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quo politicians and reporters—had several close calls with attackers. One had his dwelling and all of his family’s possessions destroyed by politically organized thugs. The family business was also assaulted. Those offended by the charitable priorities of the brothers next organized a multi-year boycott of the company, pressuring fellow businesses, customers, attorneys, and other professionals to refuse to work with them. W hen the American Anti-Slavery Society expanded its advocacy campaign with speaking tours, fresh publications, new local chapters, and enough donated cash to mail out one million printed pieces presenting their point of view, an even more formidable enemy lashed out at the donors. The President of the United States called for these “incendiary” mailings to be interdicted before they reached the public. He pressed the U.S. Postmaster General to expose the subscribers and funders of this persuasive operation, so they could be subjected to social pressure and ridicule. Andrew Jackson also asked Congress to pass a national censorship law that would uncover and punish the backers of politically colored charitable efforts like these. Philanthropists across the country faced additional vigilante attacks, break-ins, beatings, and death threats. It was with actual history like this in mind that the U.S. Supreme Court ruled in 1958 that government should not—cannot—force exposure of the identities of charitable donors. Unhappy with activities the NAACP was conducting in his state, the attorney general of Alabama had demanded that the charity reveal the identities of its individual supporters. The NAACP argued that this was an attempt to intimidate and scare away backers, violating their freedom of speech and assembly as guaranteed by the U.S. Constitution. The court decreed, unanimously, that state action to identify donors would leave them vulnerable to “economic reprisal, loss of employment, threat of physical coercion, and other manifestations of public hostility.” Anonymity “may in many circumstances be indispensable to preservation of freedom of association,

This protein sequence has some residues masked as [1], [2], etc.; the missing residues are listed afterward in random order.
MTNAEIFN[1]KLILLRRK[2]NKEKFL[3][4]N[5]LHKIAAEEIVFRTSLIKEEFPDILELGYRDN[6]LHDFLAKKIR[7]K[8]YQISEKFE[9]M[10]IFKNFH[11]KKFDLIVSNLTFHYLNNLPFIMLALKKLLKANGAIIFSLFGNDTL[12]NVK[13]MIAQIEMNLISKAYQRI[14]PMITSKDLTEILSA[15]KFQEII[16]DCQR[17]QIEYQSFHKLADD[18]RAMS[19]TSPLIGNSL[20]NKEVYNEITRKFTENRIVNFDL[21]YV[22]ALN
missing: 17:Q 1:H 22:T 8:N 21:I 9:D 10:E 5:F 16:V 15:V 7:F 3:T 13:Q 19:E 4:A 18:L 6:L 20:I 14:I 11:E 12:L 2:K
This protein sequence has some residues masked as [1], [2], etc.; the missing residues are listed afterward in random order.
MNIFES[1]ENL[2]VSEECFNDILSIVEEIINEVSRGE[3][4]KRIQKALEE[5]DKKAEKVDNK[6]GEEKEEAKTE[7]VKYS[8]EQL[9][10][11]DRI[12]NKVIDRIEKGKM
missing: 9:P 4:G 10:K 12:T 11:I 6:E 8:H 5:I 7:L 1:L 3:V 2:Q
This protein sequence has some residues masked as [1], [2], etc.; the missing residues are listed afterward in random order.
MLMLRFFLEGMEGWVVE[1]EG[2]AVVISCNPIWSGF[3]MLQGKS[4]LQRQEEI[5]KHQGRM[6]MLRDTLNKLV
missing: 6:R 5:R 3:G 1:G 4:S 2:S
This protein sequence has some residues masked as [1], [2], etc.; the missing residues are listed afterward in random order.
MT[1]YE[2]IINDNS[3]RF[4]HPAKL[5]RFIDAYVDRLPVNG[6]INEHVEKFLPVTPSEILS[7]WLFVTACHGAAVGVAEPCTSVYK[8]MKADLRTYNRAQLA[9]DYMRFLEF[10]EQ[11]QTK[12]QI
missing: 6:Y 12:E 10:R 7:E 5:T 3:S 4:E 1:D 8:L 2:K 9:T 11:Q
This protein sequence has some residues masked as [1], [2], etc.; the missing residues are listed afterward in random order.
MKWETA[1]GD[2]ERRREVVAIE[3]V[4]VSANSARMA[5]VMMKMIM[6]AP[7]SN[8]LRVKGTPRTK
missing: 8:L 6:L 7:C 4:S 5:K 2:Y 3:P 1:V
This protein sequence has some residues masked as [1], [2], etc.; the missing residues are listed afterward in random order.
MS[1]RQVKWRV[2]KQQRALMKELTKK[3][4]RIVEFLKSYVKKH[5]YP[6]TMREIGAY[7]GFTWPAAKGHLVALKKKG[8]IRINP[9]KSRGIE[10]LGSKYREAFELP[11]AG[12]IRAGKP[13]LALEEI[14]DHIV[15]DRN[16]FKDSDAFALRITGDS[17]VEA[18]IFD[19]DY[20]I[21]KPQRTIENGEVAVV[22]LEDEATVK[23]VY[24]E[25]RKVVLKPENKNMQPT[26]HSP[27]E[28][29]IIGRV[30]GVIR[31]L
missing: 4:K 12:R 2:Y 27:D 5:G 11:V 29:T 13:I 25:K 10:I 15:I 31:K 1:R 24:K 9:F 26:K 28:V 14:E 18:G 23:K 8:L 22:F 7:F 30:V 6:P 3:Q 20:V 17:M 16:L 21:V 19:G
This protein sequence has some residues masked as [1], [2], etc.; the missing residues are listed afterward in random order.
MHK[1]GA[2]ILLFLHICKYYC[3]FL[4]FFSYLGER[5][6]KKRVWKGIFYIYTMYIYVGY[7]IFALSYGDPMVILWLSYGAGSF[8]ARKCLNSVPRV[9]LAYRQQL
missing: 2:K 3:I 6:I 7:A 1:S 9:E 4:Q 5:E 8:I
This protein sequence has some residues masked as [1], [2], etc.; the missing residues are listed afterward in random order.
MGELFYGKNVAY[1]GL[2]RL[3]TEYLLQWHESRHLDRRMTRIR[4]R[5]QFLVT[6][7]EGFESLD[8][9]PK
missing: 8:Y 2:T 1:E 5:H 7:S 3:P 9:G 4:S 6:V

particularly where a group espouses dissident beliefs.” The fundamental American right to advance dissident ideas in association with others would be violated by “state scrutiny of…membership lists.” The fact is, anonymity has been closely intertwined with free expression since the founding of our country. Much of the argumentation that fueled the American Revolution itself was produced without attribution (like Common Sense—the most widely circulated polemic in U.S. history, which was only later identified with Thomas Paine). The Federalist Papers (and many retorts) were also published anonymously as our Constitution was created, so they would be judged on their merits, rather than discounted or promoted based on who was behind the effort.